The Court of Appeal on Wednesday upheld a $25,000 fine for three environmental activists who fled the country after being convicted of threatening to destroy a sand dredging barge in Koh Kong province in 2015. They are now debating returning home, however, after the court also rejected an appeal by prosecutors to hand them additional jail time.
The prosecution’s case rested entirely on video footage showing the Mother Nature activists at protests, saying it proved their intent to damage the property of Direct Access, the company that owned the barge.
Sim Samnang, Try Sovikea and San Mala were convicted in July. The Koh Kong Provincial Court ordered a $25,000 fine, but suspended the eight months that remained of their 18-month prison sentence due to their detention while awaiting trial.
Prosecutors wanted the trio to serve their remaining prison sentences, while the activists had submitted their own appeal seeking to have all charges dropped.
Presiding Judge Sin Visal shot down both appeals on Wednesday in Phnom Penh.
“Based on the report of investigating police and answers of the plaintiff, the defendants really instigated incitement,” Judge Visal said.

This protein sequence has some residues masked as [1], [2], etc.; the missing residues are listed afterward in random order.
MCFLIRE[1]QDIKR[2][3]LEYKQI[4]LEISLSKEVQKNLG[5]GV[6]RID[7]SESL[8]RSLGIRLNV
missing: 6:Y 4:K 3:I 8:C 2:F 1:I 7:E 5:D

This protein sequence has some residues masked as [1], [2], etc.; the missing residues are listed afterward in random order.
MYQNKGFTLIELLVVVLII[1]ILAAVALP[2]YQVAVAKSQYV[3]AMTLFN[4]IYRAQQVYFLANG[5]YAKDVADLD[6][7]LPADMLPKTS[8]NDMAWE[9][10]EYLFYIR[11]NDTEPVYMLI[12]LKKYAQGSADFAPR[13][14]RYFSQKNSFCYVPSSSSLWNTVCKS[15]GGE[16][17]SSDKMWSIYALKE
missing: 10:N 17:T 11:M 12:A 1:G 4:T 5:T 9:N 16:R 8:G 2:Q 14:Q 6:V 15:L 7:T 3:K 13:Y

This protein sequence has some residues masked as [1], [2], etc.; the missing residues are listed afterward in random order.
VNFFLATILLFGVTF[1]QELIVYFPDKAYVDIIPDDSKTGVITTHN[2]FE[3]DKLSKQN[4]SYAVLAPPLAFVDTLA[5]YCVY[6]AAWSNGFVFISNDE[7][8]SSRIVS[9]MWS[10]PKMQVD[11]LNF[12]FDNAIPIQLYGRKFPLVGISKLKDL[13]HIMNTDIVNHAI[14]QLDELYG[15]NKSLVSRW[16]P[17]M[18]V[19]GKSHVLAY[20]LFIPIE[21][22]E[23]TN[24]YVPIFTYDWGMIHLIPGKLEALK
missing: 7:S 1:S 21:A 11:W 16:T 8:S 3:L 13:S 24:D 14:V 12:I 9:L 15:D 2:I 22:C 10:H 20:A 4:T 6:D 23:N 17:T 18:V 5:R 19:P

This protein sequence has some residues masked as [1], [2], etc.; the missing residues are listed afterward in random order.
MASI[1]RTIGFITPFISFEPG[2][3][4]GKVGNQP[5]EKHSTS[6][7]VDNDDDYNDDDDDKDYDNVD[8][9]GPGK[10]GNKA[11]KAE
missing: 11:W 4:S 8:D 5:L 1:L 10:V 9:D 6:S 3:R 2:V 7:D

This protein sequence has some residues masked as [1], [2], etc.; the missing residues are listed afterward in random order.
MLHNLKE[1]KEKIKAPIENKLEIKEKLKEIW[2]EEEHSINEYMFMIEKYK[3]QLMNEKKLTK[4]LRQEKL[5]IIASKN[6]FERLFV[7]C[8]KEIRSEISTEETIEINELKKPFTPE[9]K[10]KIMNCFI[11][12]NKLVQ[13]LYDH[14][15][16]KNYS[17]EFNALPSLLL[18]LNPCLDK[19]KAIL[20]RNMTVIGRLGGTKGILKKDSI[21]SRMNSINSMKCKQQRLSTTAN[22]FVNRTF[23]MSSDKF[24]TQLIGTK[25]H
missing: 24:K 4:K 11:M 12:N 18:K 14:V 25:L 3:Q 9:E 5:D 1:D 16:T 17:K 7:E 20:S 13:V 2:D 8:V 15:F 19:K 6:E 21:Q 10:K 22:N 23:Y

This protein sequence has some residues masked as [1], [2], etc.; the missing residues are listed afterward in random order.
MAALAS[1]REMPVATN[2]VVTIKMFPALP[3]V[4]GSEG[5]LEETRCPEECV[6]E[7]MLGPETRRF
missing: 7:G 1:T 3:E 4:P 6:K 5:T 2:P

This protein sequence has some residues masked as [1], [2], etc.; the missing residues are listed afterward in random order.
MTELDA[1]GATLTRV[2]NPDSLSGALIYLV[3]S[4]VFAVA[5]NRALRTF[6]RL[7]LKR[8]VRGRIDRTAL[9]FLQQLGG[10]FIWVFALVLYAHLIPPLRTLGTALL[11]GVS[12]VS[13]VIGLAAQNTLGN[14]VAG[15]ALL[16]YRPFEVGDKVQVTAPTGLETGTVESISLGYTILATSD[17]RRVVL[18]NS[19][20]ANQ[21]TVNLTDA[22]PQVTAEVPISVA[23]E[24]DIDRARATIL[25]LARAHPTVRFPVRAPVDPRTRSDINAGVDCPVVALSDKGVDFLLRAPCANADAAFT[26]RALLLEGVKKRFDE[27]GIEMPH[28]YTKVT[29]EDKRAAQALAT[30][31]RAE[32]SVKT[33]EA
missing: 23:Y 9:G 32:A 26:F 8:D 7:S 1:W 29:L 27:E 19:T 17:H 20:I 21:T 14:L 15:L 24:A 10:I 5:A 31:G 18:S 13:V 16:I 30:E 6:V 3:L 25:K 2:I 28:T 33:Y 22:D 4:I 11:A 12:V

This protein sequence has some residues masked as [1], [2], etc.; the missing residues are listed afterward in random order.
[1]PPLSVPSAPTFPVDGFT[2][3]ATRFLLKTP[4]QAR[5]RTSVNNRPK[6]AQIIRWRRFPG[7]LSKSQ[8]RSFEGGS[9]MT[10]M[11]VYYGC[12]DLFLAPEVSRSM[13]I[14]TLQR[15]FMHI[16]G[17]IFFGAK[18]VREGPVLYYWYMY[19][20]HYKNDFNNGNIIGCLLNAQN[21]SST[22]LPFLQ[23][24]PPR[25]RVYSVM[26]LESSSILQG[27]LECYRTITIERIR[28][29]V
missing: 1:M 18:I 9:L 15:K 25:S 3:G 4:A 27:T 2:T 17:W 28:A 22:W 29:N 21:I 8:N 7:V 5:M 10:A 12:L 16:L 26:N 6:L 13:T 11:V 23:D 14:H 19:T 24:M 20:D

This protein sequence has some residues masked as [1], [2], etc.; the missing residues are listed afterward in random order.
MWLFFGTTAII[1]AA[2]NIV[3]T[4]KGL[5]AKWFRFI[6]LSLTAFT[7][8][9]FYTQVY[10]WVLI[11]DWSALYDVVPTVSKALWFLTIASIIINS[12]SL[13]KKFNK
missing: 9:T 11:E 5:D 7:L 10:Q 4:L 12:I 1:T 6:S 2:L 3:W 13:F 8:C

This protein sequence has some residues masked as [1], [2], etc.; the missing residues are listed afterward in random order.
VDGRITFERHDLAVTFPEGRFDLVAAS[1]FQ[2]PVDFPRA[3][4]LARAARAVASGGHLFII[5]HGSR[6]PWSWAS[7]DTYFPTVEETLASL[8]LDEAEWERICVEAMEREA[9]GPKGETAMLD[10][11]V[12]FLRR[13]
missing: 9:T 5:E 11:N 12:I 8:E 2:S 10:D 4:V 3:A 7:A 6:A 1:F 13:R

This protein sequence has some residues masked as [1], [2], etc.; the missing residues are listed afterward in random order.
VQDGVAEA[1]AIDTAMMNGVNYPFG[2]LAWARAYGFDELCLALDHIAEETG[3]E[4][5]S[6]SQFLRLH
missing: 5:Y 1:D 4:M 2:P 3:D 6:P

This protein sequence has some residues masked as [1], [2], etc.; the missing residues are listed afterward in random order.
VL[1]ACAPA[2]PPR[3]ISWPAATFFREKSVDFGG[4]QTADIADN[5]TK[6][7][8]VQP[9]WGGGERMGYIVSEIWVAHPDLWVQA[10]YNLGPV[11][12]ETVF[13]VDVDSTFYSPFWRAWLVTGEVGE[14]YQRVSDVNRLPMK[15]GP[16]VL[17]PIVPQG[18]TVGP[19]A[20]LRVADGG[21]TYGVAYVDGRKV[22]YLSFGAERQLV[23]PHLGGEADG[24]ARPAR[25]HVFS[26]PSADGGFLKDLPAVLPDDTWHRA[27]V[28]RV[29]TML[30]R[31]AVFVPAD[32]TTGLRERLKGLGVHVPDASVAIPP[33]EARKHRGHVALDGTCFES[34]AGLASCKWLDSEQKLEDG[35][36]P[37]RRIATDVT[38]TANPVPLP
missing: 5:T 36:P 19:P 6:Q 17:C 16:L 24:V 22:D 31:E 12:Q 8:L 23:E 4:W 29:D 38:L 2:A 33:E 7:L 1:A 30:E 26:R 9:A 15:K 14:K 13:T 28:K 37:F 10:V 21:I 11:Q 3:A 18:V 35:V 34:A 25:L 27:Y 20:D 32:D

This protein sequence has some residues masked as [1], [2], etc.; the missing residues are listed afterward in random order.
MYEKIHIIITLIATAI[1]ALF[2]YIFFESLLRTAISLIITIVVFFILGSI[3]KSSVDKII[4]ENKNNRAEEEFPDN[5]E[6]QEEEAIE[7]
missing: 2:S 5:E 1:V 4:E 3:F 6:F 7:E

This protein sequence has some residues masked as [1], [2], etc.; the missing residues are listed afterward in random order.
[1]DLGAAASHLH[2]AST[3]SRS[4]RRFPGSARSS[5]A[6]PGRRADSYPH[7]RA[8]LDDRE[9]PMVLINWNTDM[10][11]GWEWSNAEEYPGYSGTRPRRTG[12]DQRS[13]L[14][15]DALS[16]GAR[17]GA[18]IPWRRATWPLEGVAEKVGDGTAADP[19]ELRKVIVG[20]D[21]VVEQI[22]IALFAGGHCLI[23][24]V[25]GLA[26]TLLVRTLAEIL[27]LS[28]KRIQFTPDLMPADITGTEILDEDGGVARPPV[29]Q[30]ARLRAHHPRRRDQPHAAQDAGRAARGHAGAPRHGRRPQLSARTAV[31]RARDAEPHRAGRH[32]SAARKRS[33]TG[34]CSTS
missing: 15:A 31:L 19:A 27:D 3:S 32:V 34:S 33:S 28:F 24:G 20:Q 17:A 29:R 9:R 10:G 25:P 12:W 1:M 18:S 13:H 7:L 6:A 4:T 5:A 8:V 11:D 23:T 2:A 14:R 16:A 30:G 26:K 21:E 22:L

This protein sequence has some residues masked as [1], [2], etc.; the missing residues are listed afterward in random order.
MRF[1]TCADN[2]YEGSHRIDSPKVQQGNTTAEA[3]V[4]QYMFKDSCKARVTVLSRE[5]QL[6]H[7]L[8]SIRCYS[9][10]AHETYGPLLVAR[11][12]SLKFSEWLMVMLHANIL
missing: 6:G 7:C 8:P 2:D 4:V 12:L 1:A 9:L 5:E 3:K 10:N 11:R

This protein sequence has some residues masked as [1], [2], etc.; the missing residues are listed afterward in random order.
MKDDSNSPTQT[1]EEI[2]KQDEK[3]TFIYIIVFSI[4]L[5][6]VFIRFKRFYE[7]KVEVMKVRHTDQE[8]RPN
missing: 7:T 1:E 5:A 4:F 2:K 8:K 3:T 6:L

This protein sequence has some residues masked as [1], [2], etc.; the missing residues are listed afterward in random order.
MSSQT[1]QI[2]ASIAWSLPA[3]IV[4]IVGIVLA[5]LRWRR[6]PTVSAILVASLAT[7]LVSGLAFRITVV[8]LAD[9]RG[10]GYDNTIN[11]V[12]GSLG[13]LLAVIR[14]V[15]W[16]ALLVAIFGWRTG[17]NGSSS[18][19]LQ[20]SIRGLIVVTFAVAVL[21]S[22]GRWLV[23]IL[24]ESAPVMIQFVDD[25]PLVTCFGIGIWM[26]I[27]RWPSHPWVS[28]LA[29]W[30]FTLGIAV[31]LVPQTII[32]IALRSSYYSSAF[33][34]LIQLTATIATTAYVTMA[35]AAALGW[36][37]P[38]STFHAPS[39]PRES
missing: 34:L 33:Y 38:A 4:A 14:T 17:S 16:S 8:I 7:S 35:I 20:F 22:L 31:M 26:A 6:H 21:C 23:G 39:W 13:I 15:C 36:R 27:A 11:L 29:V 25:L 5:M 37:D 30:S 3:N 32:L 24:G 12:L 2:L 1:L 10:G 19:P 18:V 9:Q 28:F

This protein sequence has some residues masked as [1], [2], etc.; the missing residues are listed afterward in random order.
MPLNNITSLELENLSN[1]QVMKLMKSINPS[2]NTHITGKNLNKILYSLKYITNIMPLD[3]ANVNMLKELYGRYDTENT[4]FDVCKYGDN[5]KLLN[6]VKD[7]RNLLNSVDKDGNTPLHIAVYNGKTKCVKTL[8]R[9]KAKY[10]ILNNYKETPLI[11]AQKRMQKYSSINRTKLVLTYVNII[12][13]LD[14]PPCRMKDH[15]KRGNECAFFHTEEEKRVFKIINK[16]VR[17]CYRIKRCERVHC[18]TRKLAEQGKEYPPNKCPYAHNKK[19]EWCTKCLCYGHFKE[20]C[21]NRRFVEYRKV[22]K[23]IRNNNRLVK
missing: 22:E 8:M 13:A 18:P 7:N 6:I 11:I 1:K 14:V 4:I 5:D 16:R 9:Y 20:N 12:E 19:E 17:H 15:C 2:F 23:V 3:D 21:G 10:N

A court spokesman said the judge saw no grounds for modifying the men’s prison sentences.
The activists fled the country last month, saying they feared the case would be used as a political tool to silence their activism protesting ecologically destructive sand dredging in Cambodia.
Reached over Facebook, Mr. Mala said the verdict did not provide “100 percent justice,” but was a step in the right direction.
“It is a good sign to continue our work as environmental activists and rescue the natural resources they are destroying,” he said, adding that he hoped to return soon from an unspecified location.
Exiled Mother Nature co-founder Alex Gonzalez-Davidson, however, said the NGO activists remained in danger, since there was little hope they could afford the fine.
“I understand that unpaid fines and compensation can result, at the jurisdiction of the judges, in jail time,” he said, adding that the group was discussing whether to appeal to the Supreme Court.
In a related protest on Wednesday morning, Daun Penh security guards confiscated the signs of 10 Mother Nature activists demonstrating over sand dredging and the court appeal on Phnom Penh’s Riverside, saying the group lacked a proper permit.
“It violated our rights because we were not yelling or affecting public order,” Mother Nature co-founder Mot Kimry said. “We were just standing to show our support.”
(Additional reporting by Ben Paviour)
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